A new community high school?


The establishment of a St. Louis Jewish Community Day High School moved some steps closer to reality, according to speakers at an “open community meeting” Monday attended by over 100 people in the Zorensky Family Conference Center in the Jewish Federation Kopolow Buillding.

Dr. Phillip E. Korenblat, Maurice Guller and Dr. Alyson Aviv, co-chairs of the Jewish Community Day High School Committee, welcomed those who attended meeting, which heard a major address by Dr. Bruce Powell, who has helped form 16 Jewish community day high schools across the nation, and who is currently Head of School for the New Community Jewish High School in Los Angeles, which has grown from an initial enrollment of 40 students to over 400 in its first six years of operation.

Powell got the attention of the attendees, most of who expressed interest and support for the establishment of a St. Louis Jewish Community Day High School, by asking them to imagine “The year is 1945 and every university and college in America has been destroyed. No more Harvard, no more Yale, no Princeton, no Cal Tech, no Washington U. I want you also to imagine that it fell to the American Jewish community to replace all of these great universities.”

Powell said, “while the above scenario would be unthinkable in our own country, in the aftermath of the Holocaust, every single Jewish institution of higher learning throughout Europe was utterly destroyed. All of the great yeshivot and Jewish academies were wiped out. The American Jewish community was the only Jewish community in the world with the resources to attempt to replace what was lost. We started in Philadelphia in 1946 with the establishment of the first non-Orthodox Jewish community day school. Rabbi Aaron Cotler out of Lakewood, N.J. had already set up many Orthodox Jewish day schools. The community Jewish day school in Philadelphia, the Akiva Academy is still operating successfully.”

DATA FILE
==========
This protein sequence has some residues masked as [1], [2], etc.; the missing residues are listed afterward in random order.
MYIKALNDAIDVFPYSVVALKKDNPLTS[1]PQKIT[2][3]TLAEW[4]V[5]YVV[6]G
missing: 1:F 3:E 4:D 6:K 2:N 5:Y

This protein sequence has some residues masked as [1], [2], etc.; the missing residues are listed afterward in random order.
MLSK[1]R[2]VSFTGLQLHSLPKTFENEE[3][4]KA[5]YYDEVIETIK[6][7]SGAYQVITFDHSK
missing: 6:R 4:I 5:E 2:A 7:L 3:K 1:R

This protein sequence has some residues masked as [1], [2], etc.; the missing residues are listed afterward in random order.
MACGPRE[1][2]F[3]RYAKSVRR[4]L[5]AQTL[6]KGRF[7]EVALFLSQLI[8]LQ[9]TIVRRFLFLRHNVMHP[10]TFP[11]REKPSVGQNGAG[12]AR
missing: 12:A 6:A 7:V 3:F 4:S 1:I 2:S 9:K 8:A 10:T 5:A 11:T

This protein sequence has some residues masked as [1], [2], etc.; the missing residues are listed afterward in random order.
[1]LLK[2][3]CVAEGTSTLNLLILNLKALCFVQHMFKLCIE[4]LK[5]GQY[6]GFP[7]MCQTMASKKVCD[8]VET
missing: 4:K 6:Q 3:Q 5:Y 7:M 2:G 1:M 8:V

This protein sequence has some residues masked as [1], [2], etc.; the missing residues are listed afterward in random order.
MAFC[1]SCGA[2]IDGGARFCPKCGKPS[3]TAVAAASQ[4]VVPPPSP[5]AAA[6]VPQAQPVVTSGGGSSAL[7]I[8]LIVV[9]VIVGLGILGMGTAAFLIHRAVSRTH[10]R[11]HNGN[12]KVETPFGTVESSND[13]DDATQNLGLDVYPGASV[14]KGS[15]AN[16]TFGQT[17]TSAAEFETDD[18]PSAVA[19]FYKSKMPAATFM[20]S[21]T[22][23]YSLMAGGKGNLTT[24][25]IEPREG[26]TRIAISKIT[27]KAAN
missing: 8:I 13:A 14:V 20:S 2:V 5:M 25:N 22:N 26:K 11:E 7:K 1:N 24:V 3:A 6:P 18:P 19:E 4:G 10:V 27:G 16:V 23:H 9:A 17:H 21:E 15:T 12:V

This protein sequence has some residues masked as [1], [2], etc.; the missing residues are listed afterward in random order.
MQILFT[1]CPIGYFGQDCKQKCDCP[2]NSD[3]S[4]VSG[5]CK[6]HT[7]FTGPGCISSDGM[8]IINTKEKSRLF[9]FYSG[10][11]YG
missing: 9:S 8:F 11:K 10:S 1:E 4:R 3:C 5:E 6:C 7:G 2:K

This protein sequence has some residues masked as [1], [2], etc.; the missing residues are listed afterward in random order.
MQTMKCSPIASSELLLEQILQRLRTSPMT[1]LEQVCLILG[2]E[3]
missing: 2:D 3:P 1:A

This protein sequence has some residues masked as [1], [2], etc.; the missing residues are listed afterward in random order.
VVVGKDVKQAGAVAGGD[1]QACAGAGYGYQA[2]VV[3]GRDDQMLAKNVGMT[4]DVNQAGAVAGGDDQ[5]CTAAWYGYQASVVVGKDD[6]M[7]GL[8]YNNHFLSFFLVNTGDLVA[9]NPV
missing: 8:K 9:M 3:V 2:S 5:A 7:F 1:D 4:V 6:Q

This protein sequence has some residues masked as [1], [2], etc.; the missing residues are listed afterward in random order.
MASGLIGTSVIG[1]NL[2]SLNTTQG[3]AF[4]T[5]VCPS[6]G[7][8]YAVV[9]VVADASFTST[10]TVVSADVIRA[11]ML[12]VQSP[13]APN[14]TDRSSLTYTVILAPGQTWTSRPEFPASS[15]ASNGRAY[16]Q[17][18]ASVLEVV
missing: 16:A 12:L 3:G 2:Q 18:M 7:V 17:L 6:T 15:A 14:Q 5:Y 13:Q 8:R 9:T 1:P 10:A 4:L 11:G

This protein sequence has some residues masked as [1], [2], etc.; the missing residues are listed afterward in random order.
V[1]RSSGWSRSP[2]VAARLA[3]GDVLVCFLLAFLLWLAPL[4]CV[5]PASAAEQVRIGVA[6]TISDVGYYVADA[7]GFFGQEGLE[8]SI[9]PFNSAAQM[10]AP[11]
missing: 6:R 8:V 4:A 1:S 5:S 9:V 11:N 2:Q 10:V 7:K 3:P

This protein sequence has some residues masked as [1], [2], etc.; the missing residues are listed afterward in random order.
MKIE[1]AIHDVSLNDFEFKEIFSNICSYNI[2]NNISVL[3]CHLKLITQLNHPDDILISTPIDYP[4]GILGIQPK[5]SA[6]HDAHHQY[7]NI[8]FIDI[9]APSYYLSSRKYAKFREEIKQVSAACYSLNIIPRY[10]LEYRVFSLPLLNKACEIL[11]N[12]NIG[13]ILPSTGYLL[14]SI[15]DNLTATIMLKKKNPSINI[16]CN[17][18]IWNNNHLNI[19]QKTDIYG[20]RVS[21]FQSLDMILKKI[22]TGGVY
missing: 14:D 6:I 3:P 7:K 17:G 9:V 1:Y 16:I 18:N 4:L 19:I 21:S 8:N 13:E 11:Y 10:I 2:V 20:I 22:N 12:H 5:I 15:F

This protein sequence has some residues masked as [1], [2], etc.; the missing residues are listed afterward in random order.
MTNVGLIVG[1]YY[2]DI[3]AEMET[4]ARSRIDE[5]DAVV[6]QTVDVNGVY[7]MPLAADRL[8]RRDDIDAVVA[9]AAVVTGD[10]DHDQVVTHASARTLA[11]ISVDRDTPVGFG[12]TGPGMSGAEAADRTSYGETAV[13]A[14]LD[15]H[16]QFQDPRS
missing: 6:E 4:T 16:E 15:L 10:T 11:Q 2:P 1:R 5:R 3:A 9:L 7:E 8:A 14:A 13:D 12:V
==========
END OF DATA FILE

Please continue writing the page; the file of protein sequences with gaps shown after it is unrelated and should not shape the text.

Powell added that between 1946 and 1990, “the American Jewish community set up six non-Orthodox Jewish community day schools. “But starting in 1990, something major shifted as we moved further and further away from our attachment to nostalgia for the Old Country. Kids no longer had a bubbe or zayde from Europe; my own mother was born in New York, and this became more typical. But from 1990 until 2007 34 more non-Orthodox Jewish community day schools were established. The New Community Jewish Day High School in Los Angeles is one of those schools, and there are also such schools, open to all streams of the Jewish community in San Francisco, Palo Alto, Irvine, Calif., San Diego, Las Vegas, Phoenix, Detroit and Chicago, Boca Raton and Hollywood, Fla., among others. If we could set up a Jewish Community Day High School in St. Louis, it would be school number 35 since l990, and would bring the total number of such schools up to 41.”

Powell emphasized that students attending Jewish community day high schools “receive a values-added education. In all aspects of our teaching and learning, Jewish values are stressed constantly. We have only to look at some of the top Nazis who attended the Wannsee Conference to plan the Holocuast, many of whom had Ph.D. and M.D. degrees; 25 percent of those attending had advanced degrees, but they had earned them in a moral vaccuum. In 1945, we used the atomic bomb to end the war against Japan, and I am glad that the war was ended, a fact that may have saved my own father’s life; he was a Marine scheduled to take part in the invasion of Japan. With this vast power in human hands, who will ask the moral questions about its use. Who will ask the moral questions about human cloning?”